Strength Maintenance: A Risk Management Approach

Article excerpt

THE U.S. ARMY MUST accomplish many evolving missions, encompassing everything from disaster relief to prosecuting the Global War on Terrorism. An all-volunteer multi-component force performs these missions. As Operation Iraqi Freedom intensifies and deployments lengthen, Army organizations are experiencing recruitment problems, and concerns are being voiced about soldier retention.

Until recently, all Army components have been successful in achieving recruiting goals. (1) In 2004, the Active Army and the U.S. Army Reserve (USAR) met their recruiting mission. However, the U.S. Army National Guard (ARNG) did not: it fell 5,000 short of its recruiting goal for the year. (2) To help meet its 2005 recruiting objectives, the Army's recruiting command has lowered some standards for recruits. (3) Some have also raised the issue of reinstating the draft. While that might be an option, most Americans still support an all-volunteer Army.

Strength-Maintenance Management Model

The Army's strength-maintenance program is designed to recruit quality soldiers, retain military occupation specialty (MOS)qualified soldiers, and reduce first-term soldier losses. (4) The strength-maintenance management model offers a balanced approach to the development of initiatives aimed at recruiting quality soldiers. Its programs are designed to retain the maximum number of trained soldiers. Figure 1 shows the essential elements of the strength-maintenance program.

[FIGURE 1 OMITTED]

Equally important to strength maintenance are programs that would reduce attrition while enhancing retention of trained soldiers. Attrition rates vary between Army components. A recent General Accounting Office (GAO) analysis of Active Army attrition rates found a first-term attrition rate of 39 percent for enlistees entering the service in 1995. (5) In fiscal year (FY) 2003, the Department of Defense (DOD) met its Reserve Component (RC) attrition goals, in the aggregate, with an overall attrition rate of 18.4 percent--the lowest since 1991. This lower rate is attributed to the Reserve Component's support of the Global War on Terrorism and the post-11 September 2001 implementation of stop-loss programs that minimize attrition in certain military positions. (6) However, as the Army struggles to meet all the demands placed on it, concerns are being raised about the percentage of soldiers who might leave the military rather than face further deployments. (7)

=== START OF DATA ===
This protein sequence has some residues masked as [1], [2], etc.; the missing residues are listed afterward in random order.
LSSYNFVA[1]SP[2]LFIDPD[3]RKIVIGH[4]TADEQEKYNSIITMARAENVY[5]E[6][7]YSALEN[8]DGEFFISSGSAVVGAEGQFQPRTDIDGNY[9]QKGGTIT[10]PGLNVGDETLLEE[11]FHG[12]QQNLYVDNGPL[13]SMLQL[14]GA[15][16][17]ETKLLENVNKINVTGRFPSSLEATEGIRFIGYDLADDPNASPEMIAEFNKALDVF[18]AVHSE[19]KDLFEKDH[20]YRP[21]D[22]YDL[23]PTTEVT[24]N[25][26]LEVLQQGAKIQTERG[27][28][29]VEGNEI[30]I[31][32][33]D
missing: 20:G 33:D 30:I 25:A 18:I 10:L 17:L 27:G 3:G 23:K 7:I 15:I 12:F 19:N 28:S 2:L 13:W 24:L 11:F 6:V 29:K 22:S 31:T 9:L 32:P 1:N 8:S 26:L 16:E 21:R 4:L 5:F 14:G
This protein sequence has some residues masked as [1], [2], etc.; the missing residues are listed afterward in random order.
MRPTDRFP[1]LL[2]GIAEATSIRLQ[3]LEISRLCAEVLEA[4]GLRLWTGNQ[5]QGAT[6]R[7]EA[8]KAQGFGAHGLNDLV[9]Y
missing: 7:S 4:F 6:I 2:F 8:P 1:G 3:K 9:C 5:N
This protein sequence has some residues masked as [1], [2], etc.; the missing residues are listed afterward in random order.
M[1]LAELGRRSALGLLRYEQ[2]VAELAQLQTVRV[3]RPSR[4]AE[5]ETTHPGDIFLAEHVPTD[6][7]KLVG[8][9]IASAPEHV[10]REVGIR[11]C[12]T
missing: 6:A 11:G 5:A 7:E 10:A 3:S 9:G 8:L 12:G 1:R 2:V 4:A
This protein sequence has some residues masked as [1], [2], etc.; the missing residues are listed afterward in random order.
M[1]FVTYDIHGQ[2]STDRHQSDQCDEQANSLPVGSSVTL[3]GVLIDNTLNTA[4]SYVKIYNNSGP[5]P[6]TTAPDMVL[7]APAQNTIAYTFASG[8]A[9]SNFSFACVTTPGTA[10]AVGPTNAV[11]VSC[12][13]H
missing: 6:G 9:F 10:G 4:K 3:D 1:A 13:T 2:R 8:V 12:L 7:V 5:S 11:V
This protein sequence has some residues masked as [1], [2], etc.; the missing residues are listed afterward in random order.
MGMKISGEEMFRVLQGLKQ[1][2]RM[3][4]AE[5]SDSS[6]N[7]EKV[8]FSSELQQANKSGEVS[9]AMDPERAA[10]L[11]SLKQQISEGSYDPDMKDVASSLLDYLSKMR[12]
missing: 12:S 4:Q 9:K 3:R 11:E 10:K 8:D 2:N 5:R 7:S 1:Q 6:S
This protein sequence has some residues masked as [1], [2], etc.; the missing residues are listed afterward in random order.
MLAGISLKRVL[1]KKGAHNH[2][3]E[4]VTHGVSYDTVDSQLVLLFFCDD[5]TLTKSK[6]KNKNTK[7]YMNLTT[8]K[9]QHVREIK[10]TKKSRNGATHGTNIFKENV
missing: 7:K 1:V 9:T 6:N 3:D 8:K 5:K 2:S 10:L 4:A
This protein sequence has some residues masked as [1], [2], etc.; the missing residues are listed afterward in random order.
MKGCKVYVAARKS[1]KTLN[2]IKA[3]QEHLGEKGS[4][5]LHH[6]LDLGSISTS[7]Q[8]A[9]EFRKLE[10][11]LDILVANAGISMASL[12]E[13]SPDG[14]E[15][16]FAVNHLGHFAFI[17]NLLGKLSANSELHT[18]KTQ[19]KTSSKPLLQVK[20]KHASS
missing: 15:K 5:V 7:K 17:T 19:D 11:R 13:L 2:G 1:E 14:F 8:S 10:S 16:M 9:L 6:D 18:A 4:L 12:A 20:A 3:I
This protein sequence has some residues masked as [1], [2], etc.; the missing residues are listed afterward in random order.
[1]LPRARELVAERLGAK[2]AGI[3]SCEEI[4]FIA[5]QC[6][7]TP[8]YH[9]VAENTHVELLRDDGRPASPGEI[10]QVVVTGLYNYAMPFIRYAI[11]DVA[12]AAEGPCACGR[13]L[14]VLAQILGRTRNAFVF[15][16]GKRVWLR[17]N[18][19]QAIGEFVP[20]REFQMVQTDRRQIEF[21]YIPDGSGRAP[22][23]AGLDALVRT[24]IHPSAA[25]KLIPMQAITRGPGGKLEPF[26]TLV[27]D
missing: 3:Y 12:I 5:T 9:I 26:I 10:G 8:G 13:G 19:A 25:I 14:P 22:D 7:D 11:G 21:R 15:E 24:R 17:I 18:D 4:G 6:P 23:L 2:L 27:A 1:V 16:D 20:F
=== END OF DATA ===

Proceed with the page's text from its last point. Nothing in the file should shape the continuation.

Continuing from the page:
Operation Iraqi Freedom adds additional pressure to Army leaders who were already reexamining their terms of service to the Army. In 2001, the Army completed its Training and Leader Development Panel (ATLDP) study that identified concerns about elevated attrition rates for commissioned, noncommissioned, and warrant officers. (8) The ATLDP study identified that Army downsizing, with the concurrent shift and increase in mission requirements, contributed to a zero-defects, micromanagement climate. (9) Some specific findings of the study that have affected retention rates include--

* High operational tempo (OPTEMPO).

* The officer assignment process. The process focuses on personnel management rather than quality professional development.

* Attrition of captains. Because junior officers are rushed through developmental leadership positions to fill personnel shortages, their ability to master tactical and leadership skills is affected negatively.

* Junior officer job satisfaction. Junior officers are concerned about their duties and the imbalance between the Army's needs and their family's needs.

While each component participates in recruitment, Army leaders are responsible for implementing retention and attrition programs in their units. Because attrition management is essential to force readiness, retention and attrition programs must be focused, appropriate, and productive. I propose applying the Army's risk-management process to a unit's retention and attrition program to achieve a more measured and consistent approach to the process. …

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